Wednesday, March 21, 2007

The War on Gore

The latest skirmish in the long running Battle of the Inconvenient Truth (Manansas 1-5) is a provocation by William Broad in the New York Times. Bob Somerby pretty much nails the political part of this new front in the war on Gore, (see also, Pt. 3, Pt. 2, Pt. 1), something he has been writing about since, well 1999, and in particular the New York Time's investment therein. In many ways similar to what Bush has got himself and us into in Iraq, the former bearing a large part of the blame for the latter. For the science, we can send you to Real Climate, for the meta, well Sylvia Tognetti in Post Normal Times. For the snark, there is always Rabett Run.

Somerby is a rather close reader and writer of texts, sometimes too close for Eli's taste, however, he has a pithy and correct way of dealing with the trollish formulation of Al's take on sea level rise.

Let’s make this simple: In his “20 feet” estimate, Gore was talking about what will happen if the Greenland and Antarctic ice shelves break loose. In its “23 inch” estimate, the IPCC is discussing what will occur if that doesn’t happen.

8 comments:

Anonymous said...

Bob Somerby says:
"Does that mean that these “half-truths” were intentional? Not necessarily, no. But God knows, Broad’s report is full of such bungles."

This is the crux of the matter.

Journalists -- and the papers they work for -- no longer consider it important to verify that what they write is true.

And the papers that the journalists work for then use this to say, "Don't blame us. Our journalist has no idea what he/she is talking about" (but we keep them on staff nonetheless)

If what these "journalists" write in the NY Times did not have such far-reaching and utterly tragic effects (eg, Times "journalist" Judith Miller's BS stories about Saddam's WMD, that were used by Bush & Co. to justify the invasion of Iraq, which has killed untold thousands), the whole thing would be comical.

I guess it still is, in the "tragicomedy" sense.

Hank Roberts said...

Excellent (now five-part) series.
Well worth the trouble to find and read this.

Anonymous said...

another good article on the war on gore:

Here's US News Media's "War on Gore"
By Robert Parry
Consortium News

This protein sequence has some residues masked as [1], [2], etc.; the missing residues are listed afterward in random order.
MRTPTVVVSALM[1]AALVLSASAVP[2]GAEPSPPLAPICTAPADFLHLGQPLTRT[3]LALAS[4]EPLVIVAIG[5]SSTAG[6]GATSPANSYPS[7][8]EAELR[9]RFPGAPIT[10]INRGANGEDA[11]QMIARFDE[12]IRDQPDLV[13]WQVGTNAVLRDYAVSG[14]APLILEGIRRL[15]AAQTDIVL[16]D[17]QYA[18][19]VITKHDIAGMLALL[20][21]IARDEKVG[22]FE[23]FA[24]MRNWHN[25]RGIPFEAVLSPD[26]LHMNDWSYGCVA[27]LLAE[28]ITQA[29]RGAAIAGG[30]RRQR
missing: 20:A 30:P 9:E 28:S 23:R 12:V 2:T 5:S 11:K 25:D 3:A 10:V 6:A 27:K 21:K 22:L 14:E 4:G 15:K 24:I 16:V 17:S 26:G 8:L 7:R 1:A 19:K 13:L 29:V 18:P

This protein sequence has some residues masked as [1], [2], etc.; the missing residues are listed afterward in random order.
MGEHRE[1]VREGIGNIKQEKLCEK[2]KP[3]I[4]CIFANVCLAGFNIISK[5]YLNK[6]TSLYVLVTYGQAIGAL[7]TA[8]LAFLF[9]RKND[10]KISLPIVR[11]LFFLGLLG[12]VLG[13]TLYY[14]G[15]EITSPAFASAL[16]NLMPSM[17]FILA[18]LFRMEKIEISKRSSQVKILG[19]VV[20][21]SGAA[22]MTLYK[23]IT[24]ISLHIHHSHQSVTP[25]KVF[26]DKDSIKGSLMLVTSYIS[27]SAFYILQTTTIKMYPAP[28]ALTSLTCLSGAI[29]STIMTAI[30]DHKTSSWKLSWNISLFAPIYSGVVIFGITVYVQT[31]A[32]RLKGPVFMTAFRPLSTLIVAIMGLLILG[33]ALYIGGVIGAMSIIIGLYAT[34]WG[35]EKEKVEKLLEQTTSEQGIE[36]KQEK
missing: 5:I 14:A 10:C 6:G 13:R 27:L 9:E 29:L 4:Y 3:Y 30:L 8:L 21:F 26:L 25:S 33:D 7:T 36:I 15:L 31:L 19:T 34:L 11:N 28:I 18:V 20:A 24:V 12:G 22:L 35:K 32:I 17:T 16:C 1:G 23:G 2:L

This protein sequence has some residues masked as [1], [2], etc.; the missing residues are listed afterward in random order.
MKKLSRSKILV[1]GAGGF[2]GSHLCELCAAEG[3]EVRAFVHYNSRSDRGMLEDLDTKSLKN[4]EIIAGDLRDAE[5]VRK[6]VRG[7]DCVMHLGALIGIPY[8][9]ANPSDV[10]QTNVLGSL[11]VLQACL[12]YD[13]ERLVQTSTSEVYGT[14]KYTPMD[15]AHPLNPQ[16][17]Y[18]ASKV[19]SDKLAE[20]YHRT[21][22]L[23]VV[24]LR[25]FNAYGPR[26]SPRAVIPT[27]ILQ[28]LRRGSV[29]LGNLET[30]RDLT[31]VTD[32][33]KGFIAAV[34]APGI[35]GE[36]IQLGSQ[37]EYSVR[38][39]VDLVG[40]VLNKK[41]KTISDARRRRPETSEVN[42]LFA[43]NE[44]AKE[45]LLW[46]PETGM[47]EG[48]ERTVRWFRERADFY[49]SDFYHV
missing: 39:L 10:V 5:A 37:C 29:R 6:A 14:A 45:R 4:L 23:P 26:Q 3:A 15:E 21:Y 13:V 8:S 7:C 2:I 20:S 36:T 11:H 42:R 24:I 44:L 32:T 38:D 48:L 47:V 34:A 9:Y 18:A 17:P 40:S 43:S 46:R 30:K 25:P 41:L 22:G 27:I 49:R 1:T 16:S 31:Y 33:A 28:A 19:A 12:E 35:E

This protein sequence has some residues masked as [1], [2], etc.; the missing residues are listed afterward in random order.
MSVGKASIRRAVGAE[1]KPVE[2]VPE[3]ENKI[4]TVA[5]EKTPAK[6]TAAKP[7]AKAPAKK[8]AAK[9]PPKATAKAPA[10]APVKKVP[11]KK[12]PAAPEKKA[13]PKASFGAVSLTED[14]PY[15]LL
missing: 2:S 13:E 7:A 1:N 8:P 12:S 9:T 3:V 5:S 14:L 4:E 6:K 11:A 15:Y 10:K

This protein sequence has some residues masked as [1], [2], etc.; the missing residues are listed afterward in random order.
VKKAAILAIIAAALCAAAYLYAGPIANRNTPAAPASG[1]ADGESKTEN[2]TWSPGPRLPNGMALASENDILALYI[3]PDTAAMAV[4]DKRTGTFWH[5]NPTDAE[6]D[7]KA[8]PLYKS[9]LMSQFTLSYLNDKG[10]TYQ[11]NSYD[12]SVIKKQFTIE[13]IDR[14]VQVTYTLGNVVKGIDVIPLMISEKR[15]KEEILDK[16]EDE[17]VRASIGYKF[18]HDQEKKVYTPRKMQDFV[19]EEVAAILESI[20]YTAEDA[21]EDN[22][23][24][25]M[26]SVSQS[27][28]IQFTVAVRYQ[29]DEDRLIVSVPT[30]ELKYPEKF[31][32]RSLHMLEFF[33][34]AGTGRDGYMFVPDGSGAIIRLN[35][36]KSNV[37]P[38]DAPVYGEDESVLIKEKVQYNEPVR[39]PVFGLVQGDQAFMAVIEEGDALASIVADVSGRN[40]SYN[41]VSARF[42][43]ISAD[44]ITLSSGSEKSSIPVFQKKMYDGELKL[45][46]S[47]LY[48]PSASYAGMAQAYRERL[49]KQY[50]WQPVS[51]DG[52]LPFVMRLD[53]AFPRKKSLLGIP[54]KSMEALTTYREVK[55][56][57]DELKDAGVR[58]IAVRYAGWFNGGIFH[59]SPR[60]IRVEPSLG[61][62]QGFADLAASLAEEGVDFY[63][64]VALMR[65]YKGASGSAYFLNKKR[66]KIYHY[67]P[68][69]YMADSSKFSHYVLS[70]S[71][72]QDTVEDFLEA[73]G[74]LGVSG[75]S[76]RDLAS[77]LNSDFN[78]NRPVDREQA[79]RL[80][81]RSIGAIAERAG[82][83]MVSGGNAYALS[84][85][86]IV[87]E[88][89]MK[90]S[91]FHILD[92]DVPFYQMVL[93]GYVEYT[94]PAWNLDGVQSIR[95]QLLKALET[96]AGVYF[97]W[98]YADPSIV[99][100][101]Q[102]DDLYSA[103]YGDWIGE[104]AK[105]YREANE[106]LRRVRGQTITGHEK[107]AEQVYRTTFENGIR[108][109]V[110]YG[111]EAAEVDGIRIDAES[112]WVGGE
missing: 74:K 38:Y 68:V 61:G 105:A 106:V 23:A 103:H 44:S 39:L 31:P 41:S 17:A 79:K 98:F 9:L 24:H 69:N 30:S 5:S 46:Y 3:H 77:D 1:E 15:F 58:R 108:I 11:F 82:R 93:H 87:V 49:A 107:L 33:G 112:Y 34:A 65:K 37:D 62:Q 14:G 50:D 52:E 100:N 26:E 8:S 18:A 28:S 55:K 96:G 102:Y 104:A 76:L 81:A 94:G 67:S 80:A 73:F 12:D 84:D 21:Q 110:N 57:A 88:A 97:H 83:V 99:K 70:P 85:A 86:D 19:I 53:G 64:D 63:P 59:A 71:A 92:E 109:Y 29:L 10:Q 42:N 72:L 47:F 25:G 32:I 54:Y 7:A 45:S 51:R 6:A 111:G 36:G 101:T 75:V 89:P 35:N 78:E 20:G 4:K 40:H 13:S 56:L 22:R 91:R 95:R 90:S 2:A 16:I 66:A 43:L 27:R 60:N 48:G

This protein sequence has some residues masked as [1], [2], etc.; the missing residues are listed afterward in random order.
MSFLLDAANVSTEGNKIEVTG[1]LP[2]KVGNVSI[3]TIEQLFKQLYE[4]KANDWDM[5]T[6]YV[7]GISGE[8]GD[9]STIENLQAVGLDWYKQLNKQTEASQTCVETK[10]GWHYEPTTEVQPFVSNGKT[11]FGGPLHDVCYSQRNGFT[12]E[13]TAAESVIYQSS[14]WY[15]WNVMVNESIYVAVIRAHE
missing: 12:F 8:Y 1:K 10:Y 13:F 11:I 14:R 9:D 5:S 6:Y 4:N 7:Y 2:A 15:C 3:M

Thursday 22 March 2007

When historians sort out what happened to the United States at the start of the 21st Century, one of the mysteries may be why the national press corps ganged up like school-yard bullies against a well-qualified Democratic presidential candidate while giving his dimwitted Republican opponent virtually a free pass."

ankh said...

I think David Brin's right. He's posted that blackmail -- setting up situations, capturing the record then threatening to disclose them -- is an old and well established method of influencing politics.

What else could be going on besides some hidden persuasion, with this pattern?

Oh, I know, Occam's stupidity, but ... really?

ankh said...

Thanks for the reminder about and link to Robert Parry's article.

This sort of utterly inexplicable stupid behavior by large groups of journalists just haunts me.

How can people be so misled so easily for so long, so consistently?

Maybe Charles Fort was right, "we are property" --- and the rare person who manages to speak up is cut out and isolated and misrepresented to keep the rest of us stupid.

Baaaaaah!

Anonymous said...

ankh

I agree with everything you said above, with two word changes

"This sort of utterly dishonest behavior by large groups of journalists just haunts me."

Some journalists might just be stupid, but others (at the NY Times and Washington Post for example) know very well what they are doing.
They are doing it for a couple reasons: 1) they know that it is only by keeping their employer's (paper, TV network, etc) owner and chief editor satisfied that their career will move forward 2) like those editors and owners, they enjoy cavorting with the powerful.

LogicallySpeaking said...

The complete misunderstanding of what Al Gore said regarding sea level rise illustrates beautifully the lack of reading comprehension skills amongst the general populace.

I remember when I first heard that "Gore predicts 15m sea level rises". I spent a long time searching for where he had made this blunder before I finally realized people are just incapable of seeing the difference between "this is what could happen if" and "this is what will happen".

Anonymous said...

For some reason, people will listen to what some nitwit at the NY Times says Al Gore said instead of listening to Gore himself in his movie.

People need to ween themselves off the major newspapers and other mainstream media outlets because they have been very poorly served by this media in recent times (witness the completely bogus NY Times pre-war reports on WMD).

More than anything else, it's a question of blind trust. People need to be a lot more skeptical (in the traditional sense).